On Monday of this week my hon. Friend the Minister with responsibility for tourism gave a special £230,000 cash grant to boost tourism in the north of England, with an additional £20,000 to boost tourism in Cumbria. That initiative is widely welcomed by my constituents, but there is no point in adopting that aggressive marketing stance if British Rail does not exploit to the full the potential of this line of tourism and related activities.

My constituents and my hon. Friends know that the Carlisle to Settle line offers an opportunity for sustained growth and, with it, increased efficiency and profitability. We all conclude just what the TUCCs unanimously concluded: Whereas British Rail did not make a detailed case for the closure of the Settle to Carlisle line, the Joint County Councils, the Joint Action Committee and, indeed, hundreds of individual objectors convinced the Committees that there is an overwhelmingly strong case for its retention. When my hon. Friend studies the report, I am sure that he will come to exactly the same conclusion.

Mr. John Watson


Mr. Deputy Speaker (Mr. Harold Walker)

Does the hon. Member for Skipton and Ripon (Mr. Watson) have consent to speak from the hon. Member for Penrith and the Border (Mr. Maclean) and the Minister?

12.1 am

Mr. John Watson (Skipton and Ripon)

I do, Mr. Deputy Speaker.

I am grateful for the opportunity to participate in the debate. I can be quite brief because I simply wish to make two points that may not have been fully aired in the debate during the past year. First, it is now almost 20 years since this line was last considered for closure. In 1967, the conclusion reached was that the line should remain open.

It is instructive to look at what has happened to the passenger figures in the 20 years since then. About 230 passengers used the line from Settle station in my constituency in July 1967. In July 1985, the last year for which figures are reliably available, the number was 1,470. That is an increase of 540 per cent. in 20 years. For Skipton, the figure 20 years ago was 640 passengers per week. In 1985 that figure was 3,860—an increase of 503 per cent.

It seems rather perverse that at a time of falling passenger numbers and revenues across Britain as a whole, British Rail should now be seeking to close the one line that has seen such a dramatic increase in its passenger flow.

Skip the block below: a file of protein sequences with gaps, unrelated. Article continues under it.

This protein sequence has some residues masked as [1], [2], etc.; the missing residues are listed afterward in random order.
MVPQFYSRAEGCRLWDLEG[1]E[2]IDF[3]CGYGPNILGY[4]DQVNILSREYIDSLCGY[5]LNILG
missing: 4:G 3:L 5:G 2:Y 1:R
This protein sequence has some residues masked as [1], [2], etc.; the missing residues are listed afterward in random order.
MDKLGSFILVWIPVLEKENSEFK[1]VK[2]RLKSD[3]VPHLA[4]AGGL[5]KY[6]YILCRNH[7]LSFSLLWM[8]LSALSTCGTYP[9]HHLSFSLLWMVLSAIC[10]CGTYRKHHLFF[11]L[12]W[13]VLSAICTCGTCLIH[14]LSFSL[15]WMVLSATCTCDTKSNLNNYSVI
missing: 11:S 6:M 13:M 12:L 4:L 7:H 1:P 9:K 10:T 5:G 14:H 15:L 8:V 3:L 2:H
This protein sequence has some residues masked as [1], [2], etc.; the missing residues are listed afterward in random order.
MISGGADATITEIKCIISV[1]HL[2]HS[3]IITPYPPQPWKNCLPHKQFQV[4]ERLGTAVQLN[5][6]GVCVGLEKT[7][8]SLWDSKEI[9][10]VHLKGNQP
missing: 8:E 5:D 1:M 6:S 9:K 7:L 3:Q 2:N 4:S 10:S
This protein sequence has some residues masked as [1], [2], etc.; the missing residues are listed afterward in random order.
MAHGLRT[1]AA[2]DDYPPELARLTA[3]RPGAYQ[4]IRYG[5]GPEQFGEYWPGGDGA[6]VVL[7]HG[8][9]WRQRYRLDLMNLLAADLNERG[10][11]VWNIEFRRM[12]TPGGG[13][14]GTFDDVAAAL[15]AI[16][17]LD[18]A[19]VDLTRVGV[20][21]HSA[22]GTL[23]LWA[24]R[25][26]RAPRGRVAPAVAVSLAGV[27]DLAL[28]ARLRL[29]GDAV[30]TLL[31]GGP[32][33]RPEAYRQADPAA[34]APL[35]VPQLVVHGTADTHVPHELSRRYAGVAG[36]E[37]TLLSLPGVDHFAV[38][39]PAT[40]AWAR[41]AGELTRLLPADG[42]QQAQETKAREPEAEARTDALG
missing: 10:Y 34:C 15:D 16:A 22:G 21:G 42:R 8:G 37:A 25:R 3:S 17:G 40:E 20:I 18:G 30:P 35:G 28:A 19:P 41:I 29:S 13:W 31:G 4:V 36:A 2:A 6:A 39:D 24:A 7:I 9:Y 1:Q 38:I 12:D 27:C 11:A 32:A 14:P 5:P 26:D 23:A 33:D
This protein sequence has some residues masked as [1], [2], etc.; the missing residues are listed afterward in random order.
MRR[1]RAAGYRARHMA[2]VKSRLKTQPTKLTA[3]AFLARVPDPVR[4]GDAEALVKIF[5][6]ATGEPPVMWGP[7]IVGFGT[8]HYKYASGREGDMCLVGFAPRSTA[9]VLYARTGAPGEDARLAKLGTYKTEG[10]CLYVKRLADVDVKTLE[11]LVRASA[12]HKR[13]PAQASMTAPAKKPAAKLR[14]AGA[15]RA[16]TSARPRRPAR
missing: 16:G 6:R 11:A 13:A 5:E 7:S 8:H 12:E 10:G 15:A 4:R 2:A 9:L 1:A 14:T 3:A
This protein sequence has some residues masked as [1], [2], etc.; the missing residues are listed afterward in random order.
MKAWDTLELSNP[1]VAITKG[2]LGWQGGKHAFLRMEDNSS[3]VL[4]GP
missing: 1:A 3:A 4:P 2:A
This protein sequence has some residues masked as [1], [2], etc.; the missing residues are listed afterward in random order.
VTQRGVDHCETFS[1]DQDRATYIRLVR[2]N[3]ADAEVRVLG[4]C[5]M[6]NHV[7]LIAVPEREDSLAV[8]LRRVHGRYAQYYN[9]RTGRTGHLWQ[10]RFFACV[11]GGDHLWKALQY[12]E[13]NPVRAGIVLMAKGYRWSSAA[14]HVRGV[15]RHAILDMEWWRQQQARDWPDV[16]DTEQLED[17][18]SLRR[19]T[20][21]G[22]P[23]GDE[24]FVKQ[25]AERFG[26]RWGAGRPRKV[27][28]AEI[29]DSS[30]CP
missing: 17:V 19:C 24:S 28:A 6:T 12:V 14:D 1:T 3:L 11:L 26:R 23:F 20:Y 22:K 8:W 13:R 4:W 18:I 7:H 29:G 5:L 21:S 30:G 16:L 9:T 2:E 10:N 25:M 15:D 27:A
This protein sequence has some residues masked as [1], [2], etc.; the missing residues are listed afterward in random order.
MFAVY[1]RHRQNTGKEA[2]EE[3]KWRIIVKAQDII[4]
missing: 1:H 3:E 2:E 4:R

Secondly, I should like to comment upon the nature of the decision that my hon. Friend the Minister will shortly have to take. When the need for such a decision first became apparent about six years ago, it seemed that it would be a local affair. The line was remote, rural, in the north and losing money. Its closure was judged to be a matter of little concern, other than to local Members of Parliament who would be troubled, and it was felt that that would be the end of it. However, by 1984 the scale of things had changed. By then the coming decision was seen as highly symbolic of the Government's attitude to railways in general. Now the climate has moved beyond even that. It is now a decision about what kind of railway system Britain should have. A decision to close the line now would be consistent only with a policy of minimum service, doubtful arithmetic and rural decline. A decision to retain the line would be a true acknowledgement of the environmental, economic and historic value of our complete railway network. I very much hope that my hon. Friend the Minister will take that latter course.

12.3 am

The Minister of State, Department of Transport (Mr. David Mitchell)

I should like to thank hon. Members for the debate this evening and for the interesting points which have been raised.

My hon. Friend the Member for Penrith and The Border (Mr. Maclean) has put his views and those of his constituents robustly, as he usually does; I should add that he has frequently done so to me privately. I have noted the views that have been expressed. My right hon. Friend the Secretary of State and I shall take them into consideration.

As my hon. Friend will know, I have already travelled on the line myself and admired the beauty of the countryside through which it passes. It crosses magnificent viaducts and bridges that are a tribute to the skill and sacrifice of the engineers and the work forces who built them more than 100 years ago. I have also had a chance to talk to local people and to hear their views about the line at first hand.